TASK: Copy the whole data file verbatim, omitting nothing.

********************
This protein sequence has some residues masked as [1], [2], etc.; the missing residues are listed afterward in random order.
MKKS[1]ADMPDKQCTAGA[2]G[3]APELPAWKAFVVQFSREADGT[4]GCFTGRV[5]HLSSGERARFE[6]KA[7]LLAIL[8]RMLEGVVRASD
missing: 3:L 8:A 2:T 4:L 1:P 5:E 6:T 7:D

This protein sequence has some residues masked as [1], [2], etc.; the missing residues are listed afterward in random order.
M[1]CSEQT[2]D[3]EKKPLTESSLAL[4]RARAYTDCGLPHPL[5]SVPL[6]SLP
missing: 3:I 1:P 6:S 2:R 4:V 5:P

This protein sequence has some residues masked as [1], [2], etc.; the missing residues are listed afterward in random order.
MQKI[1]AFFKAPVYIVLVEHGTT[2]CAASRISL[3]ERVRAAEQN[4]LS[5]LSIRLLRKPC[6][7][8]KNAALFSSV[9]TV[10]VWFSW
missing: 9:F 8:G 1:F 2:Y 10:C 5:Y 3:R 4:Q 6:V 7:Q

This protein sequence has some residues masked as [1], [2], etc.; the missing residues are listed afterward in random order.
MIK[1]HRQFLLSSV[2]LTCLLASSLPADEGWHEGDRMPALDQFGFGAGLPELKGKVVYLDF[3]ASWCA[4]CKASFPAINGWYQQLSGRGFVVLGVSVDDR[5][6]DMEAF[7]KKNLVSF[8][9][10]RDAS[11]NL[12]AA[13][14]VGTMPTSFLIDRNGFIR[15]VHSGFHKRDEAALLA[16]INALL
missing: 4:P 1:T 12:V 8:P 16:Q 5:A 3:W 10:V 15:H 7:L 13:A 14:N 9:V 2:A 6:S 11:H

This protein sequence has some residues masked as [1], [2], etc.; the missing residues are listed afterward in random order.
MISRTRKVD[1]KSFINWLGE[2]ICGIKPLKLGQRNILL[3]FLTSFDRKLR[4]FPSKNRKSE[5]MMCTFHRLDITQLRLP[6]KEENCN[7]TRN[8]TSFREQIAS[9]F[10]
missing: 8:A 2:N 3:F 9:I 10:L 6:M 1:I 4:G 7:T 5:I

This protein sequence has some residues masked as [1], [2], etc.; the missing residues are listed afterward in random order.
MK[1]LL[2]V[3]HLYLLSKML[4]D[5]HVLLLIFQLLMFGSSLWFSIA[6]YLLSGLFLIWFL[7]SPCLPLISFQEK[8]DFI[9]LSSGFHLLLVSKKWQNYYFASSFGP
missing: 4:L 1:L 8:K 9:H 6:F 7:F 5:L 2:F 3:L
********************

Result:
This protein sequence has some residues masked as [1], [2], etc.; the missing residues are listed afterward in random order.
MKKS[1]ADMPDKQCTAGA[2]G[3]APELPAWKAFVVQFSREADGT[4]GCFTGRV[5]HLSSGERARFE[6]KA[7]LLAIL[8]RMLEGVVRASD
missing: 3:L 8:A 2:T 4:L 1:P 5:E 6:T 7:D

This protein sequence has some residues masked as [1], [2], etc.; the missing residues are listed afterward in random order.
M[1]CSEQT[2]D[3]EKKPLTESSLAL[4]RARAYTDCGLPHPL[5]SVPL[6]SLP
missing: 3:I 1:P 6:S 2:R 4:V 5:P

This protein sequence has some residues masked as [1], [2], etc.; the missing residues are listed afterward in random order.
MQKI[1]AFFKAPVYIVLVEHGTT[2]CAASRISL[3]ERVRAAEQN[4]LS[5]LSIRLLRKPC[6][7][8]KNAALFSSV[9]TV[10]VWFSW
missing: 9:F 8:G 1:F 2:Y 10:C 5:Y 3:R 4:Q 6:V 7:Q

This protein sequence has some residues masked as [1], [2], etc.; the missing residues are listed afterward in random order.
MIK[1]HRQFLLSSV[2]LTCLLASSLPADEGWHEGDRMPALDQFGFGAGLPELKGKVVYLDF[3]ASWCA[4]CKASFPAINGWYQQLSGRGFVVLGVSVDDR[5][6]DMEAF[7]KKNLVSF[8][9][10]RDAS[11]NL[12]AA[13][14]VGTMPTSFLIDRNGFIR[15]VHSGFHKRDEAALLA[16]INALL
missing: 4:P 1:T 12:V 8:P 16:Q 5:A 3:W 10:V 15:H 7:L 13:A 14:N 9:V 2:A 6:S 11:H

This protein sequence has some residues masked as [1], [2], etc.; the missing residues are listed afterward in random order.
MISRTRKVD[1]KSFINWLGE[2]ICGIKPLKLGQRNILL[3]FLTSFDRKLR[4]FPSKNRKSE[5]MMCTFHRLDITQLRLP[6]KEENCN[7]TRN[8]TSFREQIAS[9]F[10]
missing: 8:A 2:N 3:F 9:I 10:L 6:M 1:I 4:G 7:T 5:I

This protein sequence has some residues masked as [1], [2], etc.; the missing residues are listed afterward in random order.
MK[1]LL[2]V[3]HLYLLSKML[4]D[5]HVLLLIFQLLMFGSSLWFSIA[6]YLLSGLFLIWFL[7]SPCLPLISFQEK[8]DFI[9]LSSGFHLLLVSKKWQNYYFASSFGP
missing: 4:L 1:L 8:K 9:H 6:F 7:F 5:L 2:F 3:L